I have just returned from my annual trip to the United States. Every year, during the first weekend of June, tens of thousands of cancer specialists gather in Chicago, Illinois to listen and share the latest advances in cancer management.
This year, the buzzword resounding in the colossal halls was “immunotherapy”.
Even before the meeting, there was great expectation that there would be a major break-through in this area. Oncologists have already been deploying the use of this new class of immunotherapy agents, rather dramatically called programmed cell death protein-1 inhibitors (PD-1 inhibitors).
Back in the mid-90s, two colleagues and I were involved in cancer research of the immune system in cancer patients. We started by asking the question whether cancer occurred in patients because their immune system was impaired.
When we studied the cells responsible for immunity (T-cells and B-cells) in patients diagnosed with cancer, we found that there was no difference between those with cancer and healthy individuals.
That being the case, how did the cancer cells escape detection by our body’s immune system?
Our theory was that cancer cells have the ability to “camouflage” themselves. Somehow, they must be able to hide, such that our body’s immune system does not detect these “rogue cells” and destroy them.
To prove our point, we received consent from patients with cancers that were superficial and easily accessible. We injected foreign genetic material directly into these tumours. This was to enable the tumours to present themselves as foreign (meaning not of one’s self) to the immune system. Much to our delight, we saw some of these tumours shrink in size and even disappear.
This helped us to deduce that the problem did not lie with deficiency in our immune system but rather with the way a cancer cell hid or protected itself from a competent immune system.
For our efforts, we were presented Singapore’s National Science Award for outstanding medical research in 1997.
Fast forward to the present decade, and researchers have found that the T-cells in our immune system have a surface receptor called programmed cell death protein-1 (PD-1).
The cancer cells can produce a protein (called a ligand) which can block this receptor and prevent the T-cell from attacking and killing the cancer.
Two pharmaceutical companies have now come up with antibodies that prevent this blockade, thereby freeing the activated T-cells to do their job of killing the cancer cells.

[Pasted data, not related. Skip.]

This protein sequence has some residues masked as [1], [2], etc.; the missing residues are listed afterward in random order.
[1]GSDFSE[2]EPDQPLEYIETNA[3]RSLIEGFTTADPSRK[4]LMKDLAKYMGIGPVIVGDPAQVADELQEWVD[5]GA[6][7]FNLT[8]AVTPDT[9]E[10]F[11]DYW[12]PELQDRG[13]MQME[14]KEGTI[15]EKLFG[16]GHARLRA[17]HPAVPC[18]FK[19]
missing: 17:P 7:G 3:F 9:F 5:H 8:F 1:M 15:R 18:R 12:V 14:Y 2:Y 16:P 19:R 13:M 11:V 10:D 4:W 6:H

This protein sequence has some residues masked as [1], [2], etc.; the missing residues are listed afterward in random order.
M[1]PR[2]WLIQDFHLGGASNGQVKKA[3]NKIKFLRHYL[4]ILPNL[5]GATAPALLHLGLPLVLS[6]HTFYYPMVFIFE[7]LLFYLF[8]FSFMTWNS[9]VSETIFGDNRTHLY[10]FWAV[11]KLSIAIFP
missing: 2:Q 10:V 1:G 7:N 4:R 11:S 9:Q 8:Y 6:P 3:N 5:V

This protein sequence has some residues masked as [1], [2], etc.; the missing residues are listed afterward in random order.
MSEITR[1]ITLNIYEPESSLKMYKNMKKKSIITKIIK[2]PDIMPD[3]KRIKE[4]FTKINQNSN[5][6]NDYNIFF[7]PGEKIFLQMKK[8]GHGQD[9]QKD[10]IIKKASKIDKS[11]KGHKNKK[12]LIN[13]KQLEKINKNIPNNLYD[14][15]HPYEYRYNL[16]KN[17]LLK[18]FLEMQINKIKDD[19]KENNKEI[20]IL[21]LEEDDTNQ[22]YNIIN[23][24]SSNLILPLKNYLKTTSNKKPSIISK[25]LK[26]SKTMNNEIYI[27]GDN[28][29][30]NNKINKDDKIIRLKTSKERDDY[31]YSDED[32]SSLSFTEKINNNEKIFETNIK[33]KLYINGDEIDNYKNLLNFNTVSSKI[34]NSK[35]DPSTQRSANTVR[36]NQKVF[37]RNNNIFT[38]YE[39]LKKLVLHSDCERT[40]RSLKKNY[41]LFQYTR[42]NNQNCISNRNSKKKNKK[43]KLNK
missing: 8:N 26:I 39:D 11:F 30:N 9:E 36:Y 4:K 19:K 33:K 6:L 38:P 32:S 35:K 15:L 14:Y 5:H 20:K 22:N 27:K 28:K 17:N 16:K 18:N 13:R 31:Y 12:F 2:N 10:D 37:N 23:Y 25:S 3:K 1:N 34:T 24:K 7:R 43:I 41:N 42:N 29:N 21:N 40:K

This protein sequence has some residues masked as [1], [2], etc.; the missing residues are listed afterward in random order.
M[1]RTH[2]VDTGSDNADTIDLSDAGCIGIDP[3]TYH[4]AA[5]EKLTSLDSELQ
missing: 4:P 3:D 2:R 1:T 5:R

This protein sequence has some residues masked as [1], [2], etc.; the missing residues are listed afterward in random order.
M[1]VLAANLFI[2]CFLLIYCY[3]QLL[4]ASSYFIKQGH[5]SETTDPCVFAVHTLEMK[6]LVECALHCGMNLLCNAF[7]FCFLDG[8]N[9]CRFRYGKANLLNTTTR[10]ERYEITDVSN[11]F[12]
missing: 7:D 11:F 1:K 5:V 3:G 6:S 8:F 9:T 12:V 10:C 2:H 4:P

The two immunotherapy drugs currently available are pembrolizumab (Keytruda®) and nivolumab (Opdivo®).
The results of some of the studies using immunotherapy were nothing short of amazing.
In one study that was codenamed CheckMate-057, advanced lung cancer patients, who had been previously treated with chemotherapy, were randomised between receiving standard chemotherapy docetaxel (control arm) versus treatment with nivolumab (the experimental arm).
The results of the study showed that patients who received nivolumab lived longer than those on the control arm. Patients receiving nivolumab had a 27 per cent reduction in risk of death.
The one-year survival rate was 51 per cent for the nivolumab group compared with 39 per cent for the docetaxel group.
These novel agents have also been shown to be effective in treating melanoma, colon cancer and malignant lymphoma.
However, in some patients, the tumour may actually increase in size before eventually becoming smaller.
This unusual phenomenon poses a dilemma for clinicians as we have to make judgement calls on whether to stop the treatment when the cancer appears to worsen.
I have two cases which illustrate this.
In February 2015, Patrick, a 60-year-old patient with heavily pre-treated Stage 4 lung cancer was started on PD-1 inhibitors. After two months, the PET-CT scan showed that the cancer was getting worse. I then took him off the PD-1 inhibitors and treated him with combination chemotherapy. After two months, the PET-CT scan showed a marvellous response.
In April 2015, another heavily pre-treated Stage 4 lung cancer patient was started on PD-1 inhibitors. After a month, the PET-CT scan showed that some of the tumours were getting better, but others were getting worse.
We have decided to push on with the therapy, hoping that the sites that deteriorated despite treatment would eventually respond favourably.
So far, my success with the use of the PD-1 inhibitors has not been very encouraging. Perhaps it is because I have deployed them after many lines of chemotherapy.
Attending the annual conference is always exciting. But new discoveries with new promises must, however, be tempered with caution, as what is seen in clinical trials may not be what we experience in the real world.
The writer is Dr Ang Peng Tiam.
Find out more about cancer and how to fight it on ST's Fighting Cancer microsite.